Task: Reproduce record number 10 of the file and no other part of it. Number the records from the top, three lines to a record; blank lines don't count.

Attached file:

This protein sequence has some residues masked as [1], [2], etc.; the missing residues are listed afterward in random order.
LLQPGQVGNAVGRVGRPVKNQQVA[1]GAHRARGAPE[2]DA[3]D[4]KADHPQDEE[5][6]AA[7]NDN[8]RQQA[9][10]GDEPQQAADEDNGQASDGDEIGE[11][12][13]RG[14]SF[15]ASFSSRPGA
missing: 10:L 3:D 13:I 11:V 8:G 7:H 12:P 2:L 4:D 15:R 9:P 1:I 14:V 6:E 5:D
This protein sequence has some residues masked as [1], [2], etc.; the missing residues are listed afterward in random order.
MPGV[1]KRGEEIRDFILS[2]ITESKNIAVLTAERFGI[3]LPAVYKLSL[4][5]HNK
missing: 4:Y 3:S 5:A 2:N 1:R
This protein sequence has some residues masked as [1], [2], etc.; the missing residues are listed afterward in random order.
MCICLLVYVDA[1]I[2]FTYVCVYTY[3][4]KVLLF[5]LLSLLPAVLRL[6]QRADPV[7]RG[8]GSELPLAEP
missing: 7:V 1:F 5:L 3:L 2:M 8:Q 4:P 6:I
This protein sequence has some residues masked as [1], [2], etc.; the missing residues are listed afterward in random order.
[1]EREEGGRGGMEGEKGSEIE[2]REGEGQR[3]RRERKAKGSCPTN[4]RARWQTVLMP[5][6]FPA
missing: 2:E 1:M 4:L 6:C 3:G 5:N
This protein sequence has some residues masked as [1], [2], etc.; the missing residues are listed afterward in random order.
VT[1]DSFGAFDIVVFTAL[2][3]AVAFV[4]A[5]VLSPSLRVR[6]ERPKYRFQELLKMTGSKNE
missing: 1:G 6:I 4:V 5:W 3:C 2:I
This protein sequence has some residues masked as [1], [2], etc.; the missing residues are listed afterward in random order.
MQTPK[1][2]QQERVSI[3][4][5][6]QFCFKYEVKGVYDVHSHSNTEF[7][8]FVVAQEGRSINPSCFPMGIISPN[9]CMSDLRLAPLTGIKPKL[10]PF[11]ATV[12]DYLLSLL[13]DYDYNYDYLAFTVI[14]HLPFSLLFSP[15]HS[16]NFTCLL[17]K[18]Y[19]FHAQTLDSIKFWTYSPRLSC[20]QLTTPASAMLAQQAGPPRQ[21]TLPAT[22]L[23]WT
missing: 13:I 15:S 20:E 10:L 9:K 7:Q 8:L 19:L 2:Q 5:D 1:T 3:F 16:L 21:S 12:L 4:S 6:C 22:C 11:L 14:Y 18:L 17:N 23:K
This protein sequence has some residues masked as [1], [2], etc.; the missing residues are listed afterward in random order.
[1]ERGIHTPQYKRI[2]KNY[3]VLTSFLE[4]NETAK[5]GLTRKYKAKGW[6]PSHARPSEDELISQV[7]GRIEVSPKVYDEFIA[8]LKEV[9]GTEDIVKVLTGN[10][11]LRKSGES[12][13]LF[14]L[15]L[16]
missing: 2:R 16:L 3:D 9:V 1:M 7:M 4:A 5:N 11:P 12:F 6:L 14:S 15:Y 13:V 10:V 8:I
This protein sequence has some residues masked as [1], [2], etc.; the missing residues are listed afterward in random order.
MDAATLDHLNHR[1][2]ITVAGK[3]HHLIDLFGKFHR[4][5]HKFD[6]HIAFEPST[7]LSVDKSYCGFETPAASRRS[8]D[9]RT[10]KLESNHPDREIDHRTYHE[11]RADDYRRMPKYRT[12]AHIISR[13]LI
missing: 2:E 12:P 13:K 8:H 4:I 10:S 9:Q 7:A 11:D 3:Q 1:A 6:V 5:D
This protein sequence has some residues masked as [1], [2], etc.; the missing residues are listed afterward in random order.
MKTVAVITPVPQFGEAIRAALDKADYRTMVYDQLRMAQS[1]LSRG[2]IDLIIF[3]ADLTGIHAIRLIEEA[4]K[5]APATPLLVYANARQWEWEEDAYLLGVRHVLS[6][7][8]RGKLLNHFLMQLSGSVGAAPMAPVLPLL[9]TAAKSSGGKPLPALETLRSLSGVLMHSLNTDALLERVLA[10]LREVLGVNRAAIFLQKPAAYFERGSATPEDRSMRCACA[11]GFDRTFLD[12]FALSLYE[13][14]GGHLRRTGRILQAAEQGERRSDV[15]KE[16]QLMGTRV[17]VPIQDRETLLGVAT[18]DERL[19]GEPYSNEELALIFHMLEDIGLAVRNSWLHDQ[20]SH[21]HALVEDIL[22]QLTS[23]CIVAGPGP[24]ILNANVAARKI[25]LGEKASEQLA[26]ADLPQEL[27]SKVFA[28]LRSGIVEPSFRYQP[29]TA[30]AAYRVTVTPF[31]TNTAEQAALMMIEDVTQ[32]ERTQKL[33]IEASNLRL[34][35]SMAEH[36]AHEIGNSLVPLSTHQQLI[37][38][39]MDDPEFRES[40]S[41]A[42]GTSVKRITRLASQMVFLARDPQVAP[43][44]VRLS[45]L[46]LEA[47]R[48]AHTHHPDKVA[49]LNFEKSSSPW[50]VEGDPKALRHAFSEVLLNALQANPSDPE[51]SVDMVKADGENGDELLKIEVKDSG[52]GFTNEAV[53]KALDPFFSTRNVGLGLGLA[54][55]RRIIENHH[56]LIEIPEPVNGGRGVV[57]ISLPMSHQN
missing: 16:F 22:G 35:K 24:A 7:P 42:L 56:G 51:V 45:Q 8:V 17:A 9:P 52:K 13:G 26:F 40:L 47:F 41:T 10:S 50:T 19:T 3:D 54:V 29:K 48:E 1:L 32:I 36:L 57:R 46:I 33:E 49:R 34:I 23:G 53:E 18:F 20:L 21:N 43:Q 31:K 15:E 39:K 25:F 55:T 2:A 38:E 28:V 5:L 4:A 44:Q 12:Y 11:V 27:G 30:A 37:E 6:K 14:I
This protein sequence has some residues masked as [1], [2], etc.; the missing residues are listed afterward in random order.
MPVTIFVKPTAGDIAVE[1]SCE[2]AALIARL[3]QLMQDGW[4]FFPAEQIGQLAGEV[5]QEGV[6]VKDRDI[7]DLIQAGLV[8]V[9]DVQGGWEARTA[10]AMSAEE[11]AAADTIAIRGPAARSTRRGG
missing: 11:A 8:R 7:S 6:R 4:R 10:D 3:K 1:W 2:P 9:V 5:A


This protein sequence has some residues masked as [1], [2], etc.; the missing residues are listed afterward in random order.
MPVTIFVKPTAGDIAVE[1]SCE[2]AALIARL[3]QLMQDGW[4]FFPAEQIGQLAGEV[5]QEGV[6]VKDRDI[7]DLIQAGLV[8]V[9]DVQGGWEARTA[10]AMSAEE[11]AAADTIAIRGPAARSTRRGG
missing: 11:A 8:R 7:S 6:R 4:R 10:D 3:K 1:W 2:P 9:V 5:A